Some friction, grumbling as Miami-Dade OKs application for federal foreclosure relief funds
By Risa Polansky
A vote to approve a proposal for federal foreclosure relief funds caused friction at a Miami-Dade meeting last week as some commissioners pushed to ensure their districts would see a share of the money.
The county is set to receive more than $62.2 million as part of the Housing and Economic Recovery Act of 2008.
Commissioners last week OK'd the application for the funding — due to the Department of Housing and Urban Development Dec. 1 — but not without some grumbling over where the money is to go.
The federal program requires the funds be spent in moderate-to-low-income areas with high foreclosure rates.
To identify Miami-Dade's "areas of greatest need," county planning and economy experts used a formula of the number of foreclosures, number of sub-prime loans and number of residents at or below 120% of the area median income.
The federal program requires it, they said.
The southern part of the county — namely, Commissioner Dennis Moss' southernmost district — is home to the most completed and pending foreclosures.
But there are needs in every district, some commissioners argued.
Joe Martinez, who voted against the measure, said he doesn't like the way it looks like the money will be distributed.
His West Dade district is burdened by a high number of pending foreclosures but doesn't seem to take high priority, he said.
"I think we're not going to be helping a lot of people."
Natacha Seijas, who represents much of Hialeah and Miami Lakes, agreed the plan doesn't address widespread needs.
The northern parts of the county are being ignored, she said.
"There are problems in district 13 and there are needs in district 13 that seem to be forgotten."
She said she was "not looking to be parochial" but felt she should raise the issue.
José "Pepe" Diaz, whose district includes Doral, Medley and Sweetwater, suggested submitting the application without maps marking target areas, allowing time to straighten out any distribution concerns.
"We're here to represent the county as a whole, but we also represent our districts," he said.
The administration maintained that officials marked the maps using hard data and that the federal government is requiring the county identify areas of need before doling out the money.
County Manager George Burgess reminded commissioners that they're only at the application stage of the process.
"How the money is spent after comes back to this board," he said.
Mr. Diaz insisted he did not intend to hold the county back from $62.2 million — he voted yes in the end — but lamented that "in my district I have received zero… I really don't want to hinder this, but I also have to take care of my district."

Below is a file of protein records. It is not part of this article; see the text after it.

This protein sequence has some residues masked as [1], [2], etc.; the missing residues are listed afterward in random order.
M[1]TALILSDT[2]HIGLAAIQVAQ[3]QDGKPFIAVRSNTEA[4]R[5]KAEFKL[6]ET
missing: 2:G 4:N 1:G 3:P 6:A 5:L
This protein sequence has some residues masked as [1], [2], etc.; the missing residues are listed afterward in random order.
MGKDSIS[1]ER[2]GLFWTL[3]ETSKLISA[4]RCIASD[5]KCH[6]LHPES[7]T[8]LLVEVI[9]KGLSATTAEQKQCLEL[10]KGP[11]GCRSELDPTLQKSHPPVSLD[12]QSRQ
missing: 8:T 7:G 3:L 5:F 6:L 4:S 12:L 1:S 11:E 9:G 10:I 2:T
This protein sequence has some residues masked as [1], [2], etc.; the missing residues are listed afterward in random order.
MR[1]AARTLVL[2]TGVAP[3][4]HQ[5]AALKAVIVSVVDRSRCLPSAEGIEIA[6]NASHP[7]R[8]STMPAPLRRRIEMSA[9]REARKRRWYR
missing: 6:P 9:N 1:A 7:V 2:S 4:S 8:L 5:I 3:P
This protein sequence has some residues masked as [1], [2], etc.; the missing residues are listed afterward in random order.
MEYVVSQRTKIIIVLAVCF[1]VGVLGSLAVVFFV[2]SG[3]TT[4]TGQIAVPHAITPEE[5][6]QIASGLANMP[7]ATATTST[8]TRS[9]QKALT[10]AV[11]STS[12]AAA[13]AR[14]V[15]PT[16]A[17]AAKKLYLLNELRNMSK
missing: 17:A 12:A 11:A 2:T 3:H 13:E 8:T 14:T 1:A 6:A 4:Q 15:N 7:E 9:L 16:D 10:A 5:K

Similar tug-of-wars have been erupting since the mid-1980s.
Until then, voters elected commissioners countywide.
A federal lawsuit over whether minorities were adequately represented on the commission gave way to the current 13-district system, which has caused tension for years.
To get elected and re-elected, commissioners must focus on their district's wants and needs, which some say puts countywide issues in the backseat.
At the meeting last week, Commissioner Katy Sorenson of South Dade reminded commissioners that foreclosure — and how relief funds are to be allocated — is "not a district issue. It's more of a formula."
What's important now, Ms. Sorenson said, is to ensure the county clinches the federal funds.
"It may be a drop in the bucket, but it's still better than nothing."
Commissioners readily recognized that the $62.2 million will take only a small bite out of the county's foreclosure epidemic.
Over the last year, the county has seen 7,000 foreclosures. During the last four months, the foreclosure process has begun for 6,000 more homes, said Robert Cruz, the county's chief economist.
The $62.2 million is expected to impact only 578 housing units, according to the county's proposal for use of the funds.
In reference to the county's intention to acquire and rehabilitate 50 foreclosed single-family homes as part of the program, Ms. Seijas said that "50 houses even concentrated in one district is not going to make a difference."
Some industry players who commented on the program at the meeting were more optimistic.
The $62.2 million isn't much, but it's the most any locality in the US will see, said developer Albert Milo of the Urban Development Group.
And "I think the marketplace is going to allow you to do more" than anticipated in the proposal, he said. "It's a good first step."
Truly Burton, Miami-Dade County government affairs director for the Builders Association of South Florida, said: "I think we've come up with a plan that works" and stressed the need to hit the ground running once it's approved, as there's a federally imposed 18-month window to allocate program funds.
Commissioners' approval of the proposal last week was the first step.
Aside from the district tussle, they raised other concerns.
Commissioner Barbara Jordan urged officials to fight for the lowest prices possible to maximize the $62.2 million.
She requested a monthly report on what the county has purchased, where and for how much.
Commissioner Martinez noted that many of the foreclosed homes belong to "flippers," people who never intended to live in them.
"Are we going to bail out speculators?" he asked county officials.
Mr. Cruz told him "we don't have information as to who was flipping homes," but pointed out that foreclosed homes have been repossessed by banks, so the program takes homes off the hands of lenders, not the speculators themselves.
"I don't want to help the lender," Mr. Martinez said. "I want to help Joe and Pete and Paul who own a home."
Commissioners approved the proposal nine to two, with Mr. Martinez and Ms. Seijas dissenting and Dennis Moss and Javier Souto absent.
Should federal officials approve the proposal, the next step would be to lay out a plan to execute it.